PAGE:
Ferguson has put together a couple of useful graphics illustrating how Conficker works, in an analysis here.
The most detailed and thorough technical analysis of the worm's behaviour can be found in a paper by SRI International here.
Birth of a superworm
Variants of the Conficker worm, which first appeared back in November, spread using a variety of tricks. All strains of the superworm exploit a vulnerability in the Microsoft Windows server service (MS08-067) patched by Redmond in October.
Once it infects one machine on a network, the worm spreads across network shares. Infection can also spread via contaminated USB sticks. This combined approach, in particular the worm's attempts to hammer across corporate LANs, have made Conficker the biggest malware problem for years, since the default activation of the Windows firewall put the brakes on previous network worms such as Nimda and Sasser.
Compromised Windows PCs, however the infection happens, become drones in a botnet, which is yet to be activated. It's unclear who created or now controls this huge resource.
Estimates of the number of machines infected by Conficker vary, from barely over a million to 12 or even 15 million. More reliable estimated suggest that between 3-4 million compromised systems at any one time might be closer to the mark.
SRI reckons that Conficker-A has infected 4.7m Windows PC over its lifetime, while Conficker-B has hit 6.7m IP addresses. These figures, as with other estimates, come from an analysis of call-backs made to pre-programmed update sites. Infected hosts get identified and cleaned up all the time, as new machines are created. Factoring this factor into account the botnet controlled by Conficker-A and Conficker-B respectively is reckoned to be around 1m and 3m hosts, respectively, about a third of the raw estimate.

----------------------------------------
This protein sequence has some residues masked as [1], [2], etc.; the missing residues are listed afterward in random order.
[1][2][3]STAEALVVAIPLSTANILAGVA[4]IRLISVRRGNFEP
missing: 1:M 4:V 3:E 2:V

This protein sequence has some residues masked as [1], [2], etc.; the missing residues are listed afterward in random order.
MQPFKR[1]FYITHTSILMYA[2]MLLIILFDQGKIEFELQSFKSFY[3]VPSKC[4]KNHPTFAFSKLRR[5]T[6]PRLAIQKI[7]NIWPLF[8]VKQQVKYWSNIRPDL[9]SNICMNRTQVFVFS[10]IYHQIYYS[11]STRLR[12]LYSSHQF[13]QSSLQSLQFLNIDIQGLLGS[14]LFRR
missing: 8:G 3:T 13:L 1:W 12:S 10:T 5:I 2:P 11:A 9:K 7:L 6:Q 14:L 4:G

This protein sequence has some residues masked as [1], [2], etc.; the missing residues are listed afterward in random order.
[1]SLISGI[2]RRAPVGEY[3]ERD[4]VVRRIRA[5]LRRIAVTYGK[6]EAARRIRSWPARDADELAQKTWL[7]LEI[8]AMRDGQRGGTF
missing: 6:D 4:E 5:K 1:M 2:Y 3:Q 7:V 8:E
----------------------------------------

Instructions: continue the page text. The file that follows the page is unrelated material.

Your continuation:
Estimates of how many machines are infected by the Conficker-C variant are even harder to come by.
But however you slice and dice the figure its clear that the zombie network created by Conficker dwarfs the undead army created by the infamous Storm worm, which reached a comparatively lowly 1 million at its peak in September 2007. Activation of this resource may not come next week or even next month but the zombie army established by the malware nonetheless hangs over internet security like a latter-day Sword of Damocles.
Some security watchers are sure it will get used eventually, if not on 1 April. Sam Masiello, a security analyst at MX Logic, said: "Why go through all of this effort to create such a huge botnet then not utilize it for something?"
"In a financially motivated economy it doesn't make sense to not rent it out or sell it off," he adds. ®
The humour potential of the April Fool's Day timing of Conficker's change of gears hasn't been lost on security researcher, some of who has mined a vein of horror and computer security cross-over humour.
Noted security researcher Chris Boyd of FaceTime Security notes the April Fool's Day significance of Conficker's "activation" date with a series of wry Conficker prediction such as "Sadako crawls out of your TFT monitor and EATS YOUR FACE" and "Satan himself emerges from your mouse wheel, whines about convergent technology then EATS YOUR FACE", that can be found here.
More seriously Symantec notes that searches for the term Conficker C have been contaminated to point at sites offering scareware packages, using black-hat search engine optimisation techniques. Be careful out there.